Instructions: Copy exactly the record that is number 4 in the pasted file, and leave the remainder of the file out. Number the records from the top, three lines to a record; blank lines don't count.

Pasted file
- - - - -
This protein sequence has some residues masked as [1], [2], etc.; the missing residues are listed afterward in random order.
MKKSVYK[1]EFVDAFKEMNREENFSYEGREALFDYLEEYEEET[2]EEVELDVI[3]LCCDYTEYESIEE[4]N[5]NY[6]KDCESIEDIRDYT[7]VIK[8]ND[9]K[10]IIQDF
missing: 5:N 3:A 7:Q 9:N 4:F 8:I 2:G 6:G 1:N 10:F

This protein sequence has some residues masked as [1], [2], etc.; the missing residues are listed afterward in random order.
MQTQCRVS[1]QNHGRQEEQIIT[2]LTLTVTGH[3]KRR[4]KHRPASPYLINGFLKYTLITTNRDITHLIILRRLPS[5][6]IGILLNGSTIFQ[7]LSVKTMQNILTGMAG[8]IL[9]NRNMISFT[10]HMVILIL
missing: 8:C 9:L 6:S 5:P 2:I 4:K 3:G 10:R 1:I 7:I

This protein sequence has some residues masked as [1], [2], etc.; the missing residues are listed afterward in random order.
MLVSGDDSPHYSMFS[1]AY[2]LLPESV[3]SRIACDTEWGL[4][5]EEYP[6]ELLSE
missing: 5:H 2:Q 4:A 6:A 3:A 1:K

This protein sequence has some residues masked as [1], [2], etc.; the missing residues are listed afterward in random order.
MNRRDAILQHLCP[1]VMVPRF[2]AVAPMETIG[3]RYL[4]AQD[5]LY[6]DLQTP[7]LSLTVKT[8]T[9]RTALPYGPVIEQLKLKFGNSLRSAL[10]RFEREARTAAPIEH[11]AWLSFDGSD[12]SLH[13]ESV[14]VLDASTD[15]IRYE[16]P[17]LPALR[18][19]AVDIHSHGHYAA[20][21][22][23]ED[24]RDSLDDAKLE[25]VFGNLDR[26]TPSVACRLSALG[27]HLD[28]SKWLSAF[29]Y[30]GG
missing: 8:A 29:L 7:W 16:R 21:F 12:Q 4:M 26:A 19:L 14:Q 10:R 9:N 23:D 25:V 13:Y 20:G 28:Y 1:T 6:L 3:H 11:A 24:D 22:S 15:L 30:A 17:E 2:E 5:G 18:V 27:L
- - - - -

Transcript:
This protein sequence has some residues masked as [1], [2], etc.; the missing residues are listed afterward in random order.
MNRRDAILQHLCP[1]VMVPRF[2]AVAPMETIG[3]RYL[4]AQD[5]LY[6]DLQTP[7]LSLTVKT[8]T[9]RTALPYGPVIEQLKLKFGNSLRSAL[10]RFEREARTAAPIEH[11]AWLSFDGSD[12]SLH[13]ESV[14]VLDASTD[15]IRYE[16]P[17]LPALR[18][19]AVDIHSHGHYAA[20][21][22][23]ED[24]RDSLDDAKLE[25]VFGNLDR[26]TPSVACRLSALG[27]HLD[28]SKWLSAF[29]Y[30]GG
missing: 8:A 29:L 7:W 16:R 21:F 12:Q 4:M 26:A 19:L 14:Q 10:R 9:N 23:D 25:V 13:Y 20:G 28:Y 1:T 6:L 3:H 11:A 24:D 22:S 15:L 30:A 17:E 2:E 5:G 18:V 27:L